BY TERRI WU
Parents in America know the difficulties of pulling their children away from electronic devices, especially after months of virtual learning due to school lockdowns during the pandemic.
About half of America’s young students—8th and 10th graders—spend five hours or more daily on weekends watching videos on an electronic device, and 30 percent spend seven hours or more daily on weekends, according to the 2021 data collected by Monitoring the Future (MtF), a project affiliated with the National Institute of Health.
Percentage of teenagers spending five hours or more daily watching videos on an electronic device. (The Epoch Times with source data from Monitoring the Future)
Many parents have been limiting the number of hours their children have access to devices. Still, the algorithm on those video platforms—the key component contributing to addiction and other child development issues—is beyond reach.
To keep the viewers’ attention, the algorithm keeps feeding them related content that could form addiction loops, in which viewers would keep responding by generating dopamine, something that gives people jolts of joy.
“We call it a wormhole. You think five minutes have passed. You look up; it’s been an hour,” Nick Janicki, a tech entrepreneur and director of media relations of Gan Jing World, a new tech platform, said in a recent interview with Epoch Times’ “California Insider” program, adding, “The physics analogy of a wormhole is something that sucks you in like a black hole.”
Nick Janicki, a tech entrepreneur and director of media relations of Gan Jing World. (California Insider)
And there’s more to these addiction loops. Being fed similar content over and over again could cause one to become close-minded, he said. “It comes back to the confirmation bias. Once you already have a bias, the algorithms are going to continue to hone in on that bias. So, it’s not broadening your horizon.”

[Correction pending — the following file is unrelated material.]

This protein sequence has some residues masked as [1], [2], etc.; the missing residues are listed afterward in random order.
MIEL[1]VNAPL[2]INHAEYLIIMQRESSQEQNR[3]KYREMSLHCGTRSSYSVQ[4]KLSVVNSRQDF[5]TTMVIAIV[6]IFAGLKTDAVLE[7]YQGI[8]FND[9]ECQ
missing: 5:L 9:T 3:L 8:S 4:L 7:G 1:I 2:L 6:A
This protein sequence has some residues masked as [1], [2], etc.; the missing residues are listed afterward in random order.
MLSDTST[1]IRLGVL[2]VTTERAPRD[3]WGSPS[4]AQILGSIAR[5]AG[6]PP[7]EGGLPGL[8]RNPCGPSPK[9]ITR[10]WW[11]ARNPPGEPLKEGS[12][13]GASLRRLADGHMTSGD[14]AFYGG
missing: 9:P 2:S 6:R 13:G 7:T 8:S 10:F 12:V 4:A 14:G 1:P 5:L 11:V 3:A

Unlike adults, children are more likely to be influenced by the algorithms inducing constant dopamine loops. In Janicki’s view, the bias confirmation algorithm could lead to something scary very quickly, especially for children.
“If I’m looking at cat videos all day, now all my friends on social media are cat video people. And we have this confirmation bias that the best videos in the world are cat videos,” he said, giving an example. “So imagine that with negative content, and you start feeding into these kinds of micro-groups, and it gets very, very scary very quickly. Because we’re using the very base of human biology. And again, it comes back to children.”
A girl with her phone in Manhattan, New York, on Feb. 27, 2017. (Samira Bouaou/The Epoch Times)
What can parents do to protect their children from harmful algorithms, then?
Janicki said there are three ways to react to new technology: “You can ignore it, you can try to stop it or destroy it, or you can try to put good back into it.”
To him, the last approach is what Gan Jing provides to its customers.
Logo of newly launched information platform ‘Gan Jing World.’ (Courtesy of Gan Jing World)
Gan Jing means “clean” in Chinese. He explained the fundamental content rules of Gan Jing: “no violence, no criminal activity, nothing harmful, and nothing erotic.” Other than those, he said Gan Jing is open to conversations all over the opinion spectrum.
“What we saw from a tech standpoint is we started with the algorithms. We started with advancing technology, and the morality had to catch up,” he said, adding that the free market allows engineers to “actually open up a video and blogging platform that can be open to all sides, that’s family-friendly and starts with the morality.”
“So I think this is really, really important to know: hey, there’s a safe place on the internet that’s fully G [rated]. You’re not going to get accidentally taken into a negative addiction wormhole, no matter where you go,” he added. “The worst-case scenario is: you get too many educational videos, so you can be addicted to upgrading your character. There can be worse things, right?”
Now Gan Jing World offers monetization opportunities for creators as well. That started last month.